principle attributed to Mathew Arnold that “truth sits

upon the lips of a dying man” and no man will go to

meet his maker with falsehood in his mouth will come

into play. The principles relating to dying declaration

are no longer res integra and it would be apposite that

we refer to the decision of this Court in Paniben (Smt)

v. State of Gujarat  2   wherein the concepts are summed up

as follows:

“(i) There is neither rule of law nor of prudence that dying declaration cannot be  acted  upon  without  corroboration. (Munnu Raja v. State of M.P. [(1976) 3 SCC 104 : 1976 SCC (Cri) 376 : (1976) 2 SCR 764] )

2 (1992) 2 SCC 474



(ii) If the Court is satisfied that the dying declaration is true and voluntary it can  base  conviction  on  it,  without corroboration.  (State  of  U.P. v. Ram Sagar Yadav [(1985) 1 SCC 552 : 1985 SCC (Cri) 127 : AIR 1985 SC 416] ; Ramawati Devi v. State of Bihar [(1983) 1 SCC 211 : 1983 SCC (Cri) 169 : AIR 1983 SC 164] ).

(iii) This Court has to scrutinise the dying  declaration  carefully  and  must ensure  that  the  declaration  is  not  the result  of  tutoring,  prompting  or imagination. The deceased had opportunity to observe and identify the assailants and was  in  a  fit  state  to  make  the declaration.  (K.  Ramachandra Reddy v. Public  Prosecutor [(1976)  3  SCC 618 : 1976 SCC (Cri) 473 : AIR 1976 SC 1994] ).

(iv)  Where  dying  declaration  is suspicious  it  should  not  be  acted  upon without  corroborative  evidence.  (Rasheed Beg v. State of M.P. [(1974) 4 SCC 264 : 1974 SCC (Cri) 426] )

(v) Where the deceased was unconscious and could never make any dying declaration the evidence with regard to it is to be rejected.  (Kake  Singh v. State  of M.P. [1981 Supp SCC 25 : 1981 SCC (Cri) 645 : AIR 1982 SC 1021]  

(vi) A dying declaration which suffers from infirmity cannot form the basis of conviction.  (Ram  Manorath v. State  of U.P. [(1981) 2 SCC 654 : 1981 SCC (Cri) 581])

(vii)  Merely  because  a  dying declaration does not contain the details



as  to  the  occurrence,  it  is  not  to  be rejected.  (State  of Maharashtra v. Krishnamurti  Laxmipati Naidu [1980 Supp SCC 455 : 1981 SCC (Cri) 364 : AIR 1981 SC 617])

(viii) Equally, merely because it is a brief statement, it is not be discarded. On  the  contrary,  the  shortness  of  the statement  itself  guarantees truth. Surajdeo Oza v. State of Bihar[1980 Supp SCC 769 : 1979 SCC (Cri) 519 : AIR 1979 SC 1505] )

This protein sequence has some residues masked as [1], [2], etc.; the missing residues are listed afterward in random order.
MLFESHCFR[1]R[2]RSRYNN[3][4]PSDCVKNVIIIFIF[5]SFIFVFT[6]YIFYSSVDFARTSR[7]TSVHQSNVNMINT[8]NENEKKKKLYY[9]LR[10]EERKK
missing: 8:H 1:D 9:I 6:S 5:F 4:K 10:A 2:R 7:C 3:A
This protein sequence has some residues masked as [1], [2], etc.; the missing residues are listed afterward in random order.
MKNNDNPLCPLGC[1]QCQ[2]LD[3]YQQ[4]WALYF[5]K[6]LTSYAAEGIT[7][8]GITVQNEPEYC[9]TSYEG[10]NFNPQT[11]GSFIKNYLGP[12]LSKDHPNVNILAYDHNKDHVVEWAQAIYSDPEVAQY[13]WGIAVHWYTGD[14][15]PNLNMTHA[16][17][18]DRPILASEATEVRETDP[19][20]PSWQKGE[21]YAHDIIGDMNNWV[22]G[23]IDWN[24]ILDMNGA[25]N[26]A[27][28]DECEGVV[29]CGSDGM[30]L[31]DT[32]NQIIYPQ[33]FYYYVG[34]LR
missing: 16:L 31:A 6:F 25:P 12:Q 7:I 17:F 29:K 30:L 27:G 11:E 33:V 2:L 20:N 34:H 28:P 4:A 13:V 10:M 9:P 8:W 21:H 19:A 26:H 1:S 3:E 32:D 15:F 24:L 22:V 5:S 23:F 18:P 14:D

(ix)  Normally  the  court  in  order  to satisfy  whether  deceased  was  in  a  fit mental  condition  to  make  the  dying declaration  look  up  to  the  medical opinion.  But  where  the  eye  witness  has said that the deceased was in a fit and conscious  state  to  make  this  dying declaration,  the  medical  opinion  cannot prevail.  (Nanahau  Ram v. State  of M.P. [1988 Supp SCC 152 : 1988 SCC (Cri) 342 : AIR 1988 SC 912])

(x)  Where  the  prosecution  version differs from the version as given in the dying  declaration,  the  said  declaration cannot  be  acted  upon.  (State  of U.P. v. Madan  Mohan [(1989)  3  SCC  390  : 1989 SCC (Cri) 585 : AIR 1989 SC 1519])”


Also, in paragraph 19, it was held as follows:




“19. In  the  light  of  the  above principles,  we  will  consider  the  three dying declarations in the instant case and we will ascertain the truth with reference to  all  dying  declarations  made  by  the deceased  Bai  Kanta.  This  Court in Mohanlal  Gangaram  Gehani v. State  of Maharashtra [(1982) 1 SCC 700 : 1982 SCC (Cri) 334 : AIR 1982 SC 839] held:

“where  there  are  more  than  one statement  in  the  nature  of  dying declaration, one first in point of time must be preferred.”

Of  course,  if  the  plurality  of  dying declarations  could  be  held  to  be  trust worthy  and  reliable,  they  have  to  be accepted.”

The problem of multiple dying declarations has engaged

the attention of this Court.

20. In  Kundula Bala Subrahmanyam and another v.  State

of Andhra Pradesh  3, this Court held as follows:

“18. Section  32(1)  of  the  Evidence Act is an exception to the general rule that  hearsay  evidence  is  not  admissible evidence and unless evidence is tested by cross-examination, it is not creditworthy.

3 (1993) 2 SCC 684